A Chinese proverb says, “The best time to plant a tree was 20 years ago; the second-best time is now”.  Let’s assume you’re already up and running with a big data Hadoop platform for advanced analytics use-cases.  Perhaps you’ve ingested multi-structured data from disparate sources and are performing product delivery/development for proofs-of-concept.  In order to organize the data associated with your products, make it easily searchable/findable, and rapidly provision to your end-users, a Data Catalog is necessary.  As with the tree, the best time to implement a Data Catalog (DC) is during early planning stages; however, the second-best time is today.

There are various associated use-cases relating to ‘why’ a DC is necessary:

  • Fill in the gaps: You’re deep in the midst of new failure analysis and find that you’re missing 60% of maintenance start dates, due an error in the archive job; what other data sets might help fill in that missing data?
  • Explore what’s possible: You’re on the hunt for data keys that will let you hop-scotch from application to application; with a multi-step cross-reference, can you finally unlock those measurement logs from a one-time sensor study?
  • Test out hypotheses: Your team talks in anecdotes and examples; can you prove that there IS a seasonal correlation between new customers and off-season items?
  • Streamline or rationalize: You’re starting an application rationalization and want to trace data lineage from the system of record; how many different versions of “the truth” are there?
  • Learn from the traffic: You’re responsible for enterprise data governance, so you want the metadata about the DC; who is looking for what data, and how can you better meet their needs?
  • Find fresher data: The team’s monitoring report runs off of quarterly inventory losses that are allocated monthly to different organizations; can you track down the raw, weekly data so that the team isn’t surprised at month end?

These use-cases can be boiled down to three considerations: what data do I have (and therefore not have) in the lake, how can I provision data effectively to enable self-service analytics, and how do I classify data to be most useful.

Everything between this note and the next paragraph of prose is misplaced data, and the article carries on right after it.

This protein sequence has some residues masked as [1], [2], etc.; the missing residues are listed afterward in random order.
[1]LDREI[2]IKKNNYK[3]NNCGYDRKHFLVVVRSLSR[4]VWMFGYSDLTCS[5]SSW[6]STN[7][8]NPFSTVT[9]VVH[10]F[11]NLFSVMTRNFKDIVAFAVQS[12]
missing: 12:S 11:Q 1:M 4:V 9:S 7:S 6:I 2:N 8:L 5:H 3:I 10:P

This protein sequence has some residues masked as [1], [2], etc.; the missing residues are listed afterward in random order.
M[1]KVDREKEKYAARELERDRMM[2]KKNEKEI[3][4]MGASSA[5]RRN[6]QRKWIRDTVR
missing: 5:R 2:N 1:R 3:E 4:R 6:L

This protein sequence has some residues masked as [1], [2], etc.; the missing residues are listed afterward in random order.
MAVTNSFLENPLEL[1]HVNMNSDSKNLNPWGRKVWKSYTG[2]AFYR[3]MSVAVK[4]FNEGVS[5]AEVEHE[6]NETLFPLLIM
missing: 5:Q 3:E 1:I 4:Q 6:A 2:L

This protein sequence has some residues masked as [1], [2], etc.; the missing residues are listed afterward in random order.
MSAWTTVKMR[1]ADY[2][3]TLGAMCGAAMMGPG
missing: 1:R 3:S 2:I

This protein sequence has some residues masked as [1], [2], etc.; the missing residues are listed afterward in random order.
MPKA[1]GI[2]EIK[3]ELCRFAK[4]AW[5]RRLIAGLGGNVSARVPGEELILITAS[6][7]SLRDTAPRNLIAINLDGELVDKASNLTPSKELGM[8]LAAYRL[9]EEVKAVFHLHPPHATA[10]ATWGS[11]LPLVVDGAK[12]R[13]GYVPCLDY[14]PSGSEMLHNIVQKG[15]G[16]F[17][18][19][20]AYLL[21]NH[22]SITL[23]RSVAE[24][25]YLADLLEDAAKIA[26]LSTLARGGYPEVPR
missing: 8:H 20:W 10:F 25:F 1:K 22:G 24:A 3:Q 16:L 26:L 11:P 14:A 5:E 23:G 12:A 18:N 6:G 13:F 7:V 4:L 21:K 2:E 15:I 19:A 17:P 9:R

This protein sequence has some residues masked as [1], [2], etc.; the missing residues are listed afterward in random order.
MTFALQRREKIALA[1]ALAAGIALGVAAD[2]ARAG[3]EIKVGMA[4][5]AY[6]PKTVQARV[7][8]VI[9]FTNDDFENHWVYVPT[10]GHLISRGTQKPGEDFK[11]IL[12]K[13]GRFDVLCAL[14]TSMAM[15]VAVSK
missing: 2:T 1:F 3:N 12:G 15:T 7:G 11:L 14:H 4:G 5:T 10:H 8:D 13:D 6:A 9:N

What’s in the Lake?

A DC should provide similar functionality and user experience as a brick & mortar super-store.  Imagine your consumers needing to find proppant levels for the past 6 months for an unconventional well.  Similar to the sign-posts hanging from the ceiling in your local Costco, you should lead them to the right aisle; for example, Upstream → Production → Unconventional → Region → Well → Proppant → Time-Frame.  Spending some time brainstorming structure and multiple-paths to discovery will benefit end-users and increase their retention in utilizing the service.

Provisioning Best Practices

Once those users have found the right data, how do you get it in their hands?  First, a good relationship with your data source stewards is important; they need to feel secure to quickly allow data consumption across many requests, have line-of-sight on lineage for tracking derived data through transformation, and should help with tagging the data coming from their respective system(s).

Second, there should be a quick turnaround between request and provisioning; otherwise, end-users’ ability to leverage data for business decisions is limited.  As such, the DC should have inherent processes for automating provisioning when/where possible.  DevOps processes/culture can go a long way toward meeting the needs of the organization in regards to rapid provisioning.  Change managers are also essential for training those stewards on the tools.


Upon ingestion into the lake, metadata needs to be gathered and the data should be tagged – ideally by a representative (data custodian), with significant business knowledge who can differentiate and assign tags effectively.  As demonstrated in Figure 1, not all data is created equal, and various levels of rigor can be used for tagging, based on its intended use.

Figure 1: Different “classes” of data have different tagging requirements, based on intended use

If you’re up and running with your Big Data engine, perhaps you’re comfortable in piecemeal-procuring data for pilots and the like.  That can work during inception and early stages, but eventually, you will have new ideas coming through the pike and to-be product owners approaching you to understand what’s in the lake already and what they’ll need to source.  Being able to provide that information, as well as provision/classify it effectively, will buy credibility and can facilitate data gravity (the idea that the more data in a lake, the more data it will attract), which can be a key differentiator in the Enterprise Hub game.


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